Thursday, 2 December 2010

The New York Times are telling here

Over a week ago, the New York Times wrote an article about how electronic media effects the way people work, titled “Growing Up Digital, Wired for Destruction’. Although I forgot to look through my Google Reader blog or Front Porch Republic, even before I read it I felt a great deal of connection to what the Times appeared to be saying.
Researchers say the lure of these technologies, while it affects adults too, is particularly powerful for young people. The risk, they say, is that developing brains can become more easily habituated than adult brains to constantly switching tasks — and less able to sustain attention.
Recent times, in which I myself have read fewer print books and relied more on Internet websites and what few journal articles are available to me as a non-student, give a remarkable sense that article author Matt Richtel is most definitely correct. When I was reading more print books or (very old) articles from print journals, I was writing more and more able to concentrate on the vast number of long-term projects I once wrote.

Though I still had a tendency to read and read books in bookshops to the point that they were obsessions, I do very firmly believe that I wrote more and had a much better rhythm than I do now. Especially in Victoria's recent hot and humid weather, I have rarely had enough sleep to get up seriously before 12:00, and whenever Mummy is not around I often do not get into the shower before 13:00. Even in the two years after leaving RMIT for assaulting a security guard, I was much better on these issues whilst I was buying more print books on eBay. In these two years I did often get up around 10:00, and generally slept better even during ordinary sleeping hours. I also did not do irresponsible things like staying up naked and not getting into the shower after taking off my pyjamas at midday - which of course I do not do when Mummy's around!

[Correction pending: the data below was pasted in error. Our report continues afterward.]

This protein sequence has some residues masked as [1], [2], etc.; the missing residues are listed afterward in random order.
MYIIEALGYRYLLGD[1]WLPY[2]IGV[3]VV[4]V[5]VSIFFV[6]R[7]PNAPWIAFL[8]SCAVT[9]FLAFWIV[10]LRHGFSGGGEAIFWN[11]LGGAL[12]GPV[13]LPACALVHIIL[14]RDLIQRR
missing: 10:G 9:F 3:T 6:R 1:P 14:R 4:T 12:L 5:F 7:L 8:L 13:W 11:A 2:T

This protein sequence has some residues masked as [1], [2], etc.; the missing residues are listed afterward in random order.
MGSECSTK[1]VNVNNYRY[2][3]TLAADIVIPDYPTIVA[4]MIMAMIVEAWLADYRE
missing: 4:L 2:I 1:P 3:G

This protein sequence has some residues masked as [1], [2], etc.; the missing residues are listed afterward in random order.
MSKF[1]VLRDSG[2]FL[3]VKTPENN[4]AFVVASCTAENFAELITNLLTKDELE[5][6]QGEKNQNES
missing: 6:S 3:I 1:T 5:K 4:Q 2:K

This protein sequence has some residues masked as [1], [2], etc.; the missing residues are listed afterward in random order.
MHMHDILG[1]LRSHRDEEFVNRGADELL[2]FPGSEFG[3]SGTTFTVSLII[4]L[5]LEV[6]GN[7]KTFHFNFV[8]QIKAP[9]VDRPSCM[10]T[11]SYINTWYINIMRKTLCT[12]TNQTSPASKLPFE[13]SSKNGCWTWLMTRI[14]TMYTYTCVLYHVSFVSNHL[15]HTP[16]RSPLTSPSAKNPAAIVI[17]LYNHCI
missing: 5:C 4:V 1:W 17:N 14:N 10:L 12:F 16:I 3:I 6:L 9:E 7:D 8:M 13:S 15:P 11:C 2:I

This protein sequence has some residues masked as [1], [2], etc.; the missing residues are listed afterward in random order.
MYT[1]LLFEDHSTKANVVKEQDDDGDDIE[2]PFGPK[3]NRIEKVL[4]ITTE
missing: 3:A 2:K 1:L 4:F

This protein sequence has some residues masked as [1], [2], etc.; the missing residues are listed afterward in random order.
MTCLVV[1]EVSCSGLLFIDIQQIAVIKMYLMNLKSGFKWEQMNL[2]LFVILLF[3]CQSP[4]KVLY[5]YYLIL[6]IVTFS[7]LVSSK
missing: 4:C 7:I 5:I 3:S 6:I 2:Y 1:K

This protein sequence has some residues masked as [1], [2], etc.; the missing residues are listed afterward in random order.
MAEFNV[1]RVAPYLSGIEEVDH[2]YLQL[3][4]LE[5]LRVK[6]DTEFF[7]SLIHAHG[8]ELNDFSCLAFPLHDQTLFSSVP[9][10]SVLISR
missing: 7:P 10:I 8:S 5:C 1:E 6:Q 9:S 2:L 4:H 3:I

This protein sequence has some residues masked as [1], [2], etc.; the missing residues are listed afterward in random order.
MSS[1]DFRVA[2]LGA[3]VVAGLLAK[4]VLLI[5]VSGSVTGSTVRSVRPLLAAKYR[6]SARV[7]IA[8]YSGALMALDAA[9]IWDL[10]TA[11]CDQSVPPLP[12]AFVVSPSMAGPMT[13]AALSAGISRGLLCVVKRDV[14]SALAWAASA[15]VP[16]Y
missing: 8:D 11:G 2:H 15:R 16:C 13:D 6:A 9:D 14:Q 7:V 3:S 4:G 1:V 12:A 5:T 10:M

No comments: